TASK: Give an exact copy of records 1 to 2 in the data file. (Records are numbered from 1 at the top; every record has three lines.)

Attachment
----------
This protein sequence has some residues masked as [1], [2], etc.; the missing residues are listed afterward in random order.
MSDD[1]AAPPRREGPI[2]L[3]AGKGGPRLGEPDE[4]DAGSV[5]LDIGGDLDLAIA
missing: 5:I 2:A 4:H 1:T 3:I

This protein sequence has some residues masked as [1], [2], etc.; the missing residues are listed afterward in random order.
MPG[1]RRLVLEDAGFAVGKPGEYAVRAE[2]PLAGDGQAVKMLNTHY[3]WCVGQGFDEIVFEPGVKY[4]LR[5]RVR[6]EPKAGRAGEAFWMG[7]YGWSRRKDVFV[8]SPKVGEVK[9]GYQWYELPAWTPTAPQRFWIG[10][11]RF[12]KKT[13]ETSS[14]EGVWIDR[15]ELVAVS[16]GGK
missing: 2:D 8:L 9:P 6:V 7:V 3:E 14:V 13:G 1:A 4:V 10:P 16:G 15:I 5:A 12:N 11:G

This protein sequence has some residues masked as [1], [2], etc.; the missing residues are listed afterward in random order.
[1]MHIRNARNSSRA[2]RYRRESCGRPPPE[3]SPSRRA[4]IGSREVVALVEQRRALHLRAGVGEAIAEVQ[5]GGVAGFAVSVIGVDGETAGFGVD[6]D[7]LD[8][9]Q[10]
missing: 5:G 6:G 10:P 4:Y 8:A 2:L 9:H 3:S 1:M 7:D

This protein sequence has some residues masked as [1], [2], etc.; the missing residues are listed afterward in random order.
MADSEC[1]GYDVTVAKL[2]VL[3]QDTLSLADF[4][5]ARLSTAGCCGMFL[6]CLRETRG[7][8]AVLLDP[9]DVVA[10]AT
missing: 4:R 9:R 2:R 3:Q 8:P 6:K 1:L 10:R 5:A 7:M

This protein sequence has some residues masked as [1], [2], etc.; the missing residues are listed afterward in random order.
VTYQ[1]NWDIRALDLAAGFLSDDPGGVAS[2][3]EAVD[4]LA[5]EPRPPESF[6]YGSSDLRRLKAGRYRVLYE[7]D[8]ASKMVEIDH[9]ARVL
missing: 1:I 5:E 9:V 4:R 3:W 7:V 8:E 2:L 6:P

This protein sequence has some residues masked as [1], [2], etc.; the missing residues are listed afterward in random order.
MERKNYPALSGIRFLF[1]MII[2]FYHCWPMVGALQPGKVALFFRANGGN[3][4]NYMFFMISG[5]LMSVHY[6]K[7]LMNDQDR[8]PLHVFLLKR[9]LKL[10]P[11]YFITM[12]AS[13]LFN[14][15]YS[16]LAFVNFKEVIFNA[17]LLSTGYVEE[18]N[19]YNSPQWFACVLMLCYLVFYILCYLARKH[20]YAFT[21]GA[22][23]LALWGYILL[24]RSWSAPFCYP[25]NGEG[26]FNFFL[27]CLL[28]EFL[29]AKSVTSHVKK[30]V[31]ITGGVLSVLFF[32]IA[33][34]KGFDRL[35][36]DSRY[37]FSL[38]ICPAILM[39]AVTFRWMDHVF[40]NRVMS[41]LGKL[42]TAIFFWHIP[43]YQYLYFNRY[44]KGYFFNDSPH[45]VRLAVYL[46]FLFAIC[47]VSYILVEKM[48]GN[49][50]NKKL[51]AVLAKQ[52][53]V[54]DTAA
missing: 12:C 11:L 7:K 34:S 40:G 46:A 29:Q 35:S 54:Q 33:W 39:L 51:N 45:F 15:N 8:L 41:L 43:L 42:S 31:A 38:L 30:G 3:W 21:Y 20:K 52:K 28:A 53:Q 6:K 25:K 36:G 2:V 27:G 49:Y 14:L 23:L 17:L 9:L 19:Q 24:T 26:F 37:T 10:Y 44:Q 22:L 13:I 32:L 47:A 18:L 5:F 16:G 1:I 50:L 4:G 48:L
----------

This protein sequence has some residues masked as [1], [2], etc.; the missing residues are listed afterward in random order.
MSDD[1]AAPPRREGPI[2]L[3]AGKGGPRLGEPDE[4]DAGSV[5]LDIGGDLDLAIA
missing: 5:I 2:A 4:H 1:T 3:I

This protein sequence has some residues masked as [1], [2], etc.; the missing residues are listed afterward in random order.
MPG[1]RRLVLEDAGFAVGKPGEYAVRAE[2]PLAGDGQAVKMLNTHY[3]WCVGQGFDEIVFEPGVKY[4]LR[5]RVR[6]EPKAGRAGEAFWMG[7]YGWSRRKDVFV[8]SPKVGEVK[9]GYQWYELPAWTPTAPQRFWIG[10][11]RF[12]KKT[13]ETSS[14]EGVWIDR[15]ELVAVS[16]GGK
missing: 2:D 8:L 9:P 6:V 7:V 3:E 14:V 13:G 1:A 4:V 10:P 16:G 15:I 5:A 12:N 11:G